Saskatoon gun store has extra headaches with new regulations
A Saskatoon gun store owner says he doesn’t support the federal government’s new firearm regulations that add more steps to the process of buying a gun.
“This always creates a bit of a black cloud over firearm ownership when the government is going after regulating what you want in your home and what you’ve had in your home for 50 years without a problem of any sort,” said Kevin Kopp, owner of North Pro Sports.
As of Wednesday, people and businesses transferring or selling a non-restricted firearm need to confirm the recipient’s identity and check the validity of their firearms licence with the registrar beforehand. Businesses must also keep records of inventory and sales related to non-restricted firearms.
Kopp said while his store can still get customers in and out fairly quickly, the process of record-keeping is time-consuming for staff and comes at a cost.
“It’s a lot of extra work for us, not the consumer coming in ... we have to buy all of the new record-keeping equipment, whether it be computers, whether it be databases, whether it be obviously logbooks and the labour and time to do it,” he told CTV News.
Kopp said it also raises concerns about privacy for customers, adding that his store saw a huge rush of customers in the days leading up to the new law coming into effect.
“If someone was maybe thinking the last six months, pondering, it sped up their decision process.”
Kopp said anyone who purchases a gun at North Pro Sports or any other gun store in the country will be added to that store’s registry and that none of that information goes to the government.
According to the government, police will need reasonable grounds, and often a court-approved warrant, to gain access to these business records.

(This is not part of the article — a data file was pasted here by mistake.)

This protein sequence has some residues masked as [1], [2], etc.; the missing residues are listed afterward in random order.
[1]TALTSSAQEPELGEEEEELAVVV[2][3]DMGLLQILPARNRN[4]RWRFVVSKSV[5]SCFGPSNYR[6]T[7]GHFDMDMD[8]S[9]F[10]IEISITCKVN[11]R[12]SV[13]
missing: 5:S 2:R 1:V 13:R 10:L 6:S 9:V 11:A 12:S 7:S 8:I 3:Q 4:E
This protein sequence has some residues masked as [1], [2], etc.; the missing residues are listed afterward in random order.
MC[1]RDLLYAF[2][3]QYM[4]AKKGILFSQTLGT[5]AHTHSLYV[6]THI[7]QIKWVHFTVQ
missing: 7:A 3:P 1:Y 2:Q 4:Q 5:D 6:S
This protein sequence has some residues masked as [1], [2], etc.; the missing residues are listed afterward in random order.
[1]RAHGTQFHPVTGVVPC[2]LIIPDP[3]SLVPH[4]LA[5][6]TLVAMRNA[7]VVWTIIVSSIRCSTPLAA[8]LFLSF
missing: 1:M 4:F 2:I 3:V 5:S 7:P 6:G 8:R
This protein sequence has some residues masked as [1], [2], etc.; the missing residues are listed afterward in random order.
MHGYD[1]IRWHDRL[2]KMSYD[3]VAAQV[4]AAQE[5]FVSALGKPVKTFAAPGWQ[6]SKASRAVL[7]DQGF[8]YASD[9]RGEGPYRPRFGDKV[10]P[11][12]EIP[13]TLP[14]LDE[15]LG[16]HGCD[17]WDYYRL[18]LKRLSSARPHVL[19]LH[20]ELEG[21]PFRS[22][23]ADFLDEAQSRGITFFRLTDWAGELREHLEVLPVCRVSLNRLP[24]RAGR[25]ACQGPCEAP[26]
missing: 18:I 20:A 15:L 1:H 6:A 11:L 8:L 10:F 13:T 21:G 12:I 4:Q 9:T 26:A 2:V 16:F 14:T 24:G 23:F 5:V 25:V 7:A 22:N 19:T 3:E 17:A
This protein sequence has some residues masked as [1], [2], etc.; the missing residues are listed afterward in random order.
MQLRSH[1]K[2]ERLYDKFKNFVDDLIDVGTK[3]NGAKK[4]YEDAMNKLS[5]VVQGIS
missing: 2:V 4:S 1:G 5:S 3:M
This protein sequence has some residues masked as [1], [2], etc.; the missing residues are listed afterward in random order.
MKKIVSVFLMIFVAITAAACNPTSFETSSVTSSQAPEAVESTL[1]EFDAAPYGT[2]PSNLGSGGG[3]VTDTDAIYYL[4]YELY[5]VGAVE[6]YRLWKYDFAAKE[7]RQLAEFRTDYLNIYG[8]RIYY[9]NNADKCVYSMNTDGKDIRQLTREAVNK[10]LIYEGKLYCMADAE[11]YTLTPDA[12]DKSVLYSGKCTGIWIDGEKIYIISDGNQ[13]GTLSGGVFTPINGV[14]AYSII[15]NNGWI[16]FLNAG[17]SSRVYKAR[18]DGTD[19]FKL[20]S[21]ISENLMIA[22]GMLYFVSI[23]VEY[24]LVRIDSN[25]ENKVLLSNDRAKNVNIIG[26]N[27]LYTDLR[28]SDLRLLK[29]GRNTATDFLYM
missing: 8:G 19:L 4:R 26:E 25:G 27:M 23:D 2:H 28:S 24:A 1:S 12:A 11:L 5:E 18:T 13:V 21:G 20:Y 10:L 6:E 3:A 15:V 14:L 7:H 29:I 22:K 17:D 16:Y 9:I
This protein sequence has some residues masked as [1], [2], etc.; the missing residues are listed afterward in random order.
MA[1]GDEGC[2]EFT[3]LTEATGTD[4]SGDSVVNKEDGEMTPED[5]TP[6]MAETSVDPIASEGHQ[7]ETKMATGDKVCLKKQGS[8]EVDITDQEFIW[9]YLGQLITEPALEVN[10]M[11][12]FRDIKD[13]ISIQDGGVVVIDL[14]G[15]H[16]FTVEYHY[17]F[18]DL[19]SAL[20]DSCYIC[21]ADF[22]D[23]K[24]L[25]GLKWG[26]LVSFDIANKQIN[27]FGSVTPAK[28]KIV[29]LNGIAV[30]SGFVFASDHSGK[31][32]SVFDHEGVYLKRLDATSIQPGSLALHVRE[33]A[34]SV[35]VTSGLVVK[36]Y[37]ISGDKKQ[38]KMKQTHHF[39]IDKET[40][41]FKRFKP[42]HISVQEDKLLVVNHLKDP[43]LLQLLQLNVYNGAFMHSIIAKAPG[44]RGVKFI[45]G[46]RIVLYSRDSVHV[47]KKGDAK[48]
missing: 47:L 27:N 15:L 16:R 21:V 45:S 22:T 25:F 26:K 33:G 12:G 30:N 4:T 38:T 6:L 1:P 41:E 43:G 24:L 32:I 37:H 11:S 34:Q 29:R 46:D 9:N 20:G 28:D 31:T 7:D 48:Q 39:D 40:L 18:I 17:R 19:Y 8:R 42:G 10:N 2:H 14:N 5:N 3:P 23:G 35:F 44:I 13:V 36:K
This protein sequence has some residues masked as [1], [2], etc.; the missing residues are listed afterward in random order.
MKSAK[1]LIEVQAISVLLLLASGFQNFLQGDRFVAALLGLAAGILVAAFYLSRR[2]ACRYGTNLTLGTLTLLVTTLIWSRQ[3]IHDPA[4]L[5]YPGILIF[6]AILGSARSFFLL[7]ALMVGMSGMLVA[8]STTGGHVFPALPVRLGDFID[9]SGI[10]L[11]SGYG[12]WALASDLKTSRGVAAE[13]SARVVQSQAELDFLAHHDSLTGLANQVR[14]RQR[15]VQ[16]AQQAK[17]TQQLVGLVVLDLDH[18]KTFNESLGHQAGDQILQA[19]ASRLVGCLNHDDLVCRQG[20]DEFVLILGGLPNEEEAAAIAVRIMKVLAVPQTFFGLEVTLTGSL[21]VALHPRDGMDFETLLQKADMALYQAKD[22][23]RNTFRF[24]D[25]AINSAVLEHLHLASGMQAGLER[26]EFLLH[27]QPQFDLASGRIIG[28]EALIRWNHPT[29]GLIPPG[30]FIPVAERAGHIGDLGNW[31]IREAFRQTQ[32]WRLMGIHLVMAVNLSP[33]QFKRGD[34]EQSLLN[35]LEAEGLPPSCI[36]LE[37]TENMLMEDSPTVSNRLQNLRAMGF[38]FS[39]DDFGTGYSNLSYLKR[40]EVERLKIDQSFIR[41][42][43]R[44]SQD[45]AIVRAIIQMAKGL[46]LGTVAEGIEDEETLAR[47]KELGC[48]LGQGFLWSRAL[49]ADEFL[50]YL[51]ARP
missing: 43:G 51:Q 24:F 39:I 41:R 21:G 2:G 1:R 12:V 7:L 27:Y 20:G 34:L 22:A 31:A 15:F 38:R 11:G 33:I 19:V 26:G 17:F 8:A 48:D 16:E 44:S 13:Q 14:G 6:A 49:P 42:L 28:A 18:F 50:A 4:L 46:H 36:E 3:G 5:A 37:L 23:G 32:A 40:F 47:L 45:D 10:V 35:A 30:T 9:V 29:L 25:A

The new regulations represent the latest step toward implementing Bill C-71.
When the measures were announced last week, Canada’s Public Safety Minister Marco Mendicino said they will make it easier for law enforcement to investigate and track gun crime, and that many businesses are already recording those sales.
“These new rules will ensure that those people who aren’t allowed or shouldn’t have access to a gun can’t get one and prevent guns from falling into the wrong hands,” he told a news conference attended by advocates who have long pushed for stricter provisions last week.
Kopp said Canada is one of the best countries when it comes to gun safety as it is already highly regulated, and that he feels the new regulations target the law-abiding.
“We’re of the feeling that it’s more regulation and more government intrusion into well, privacy for one. With the goal being public safety, it’s hard to see how it will make the public more safe,” he said.
“The criminals are out there, criminals are using guns, the criminals are in the news. The law-abiding people aren’t in the news, they aren’t committing these crimes, yet we’re the ones they seem to go after time after time.”
--With files from The Canadian Press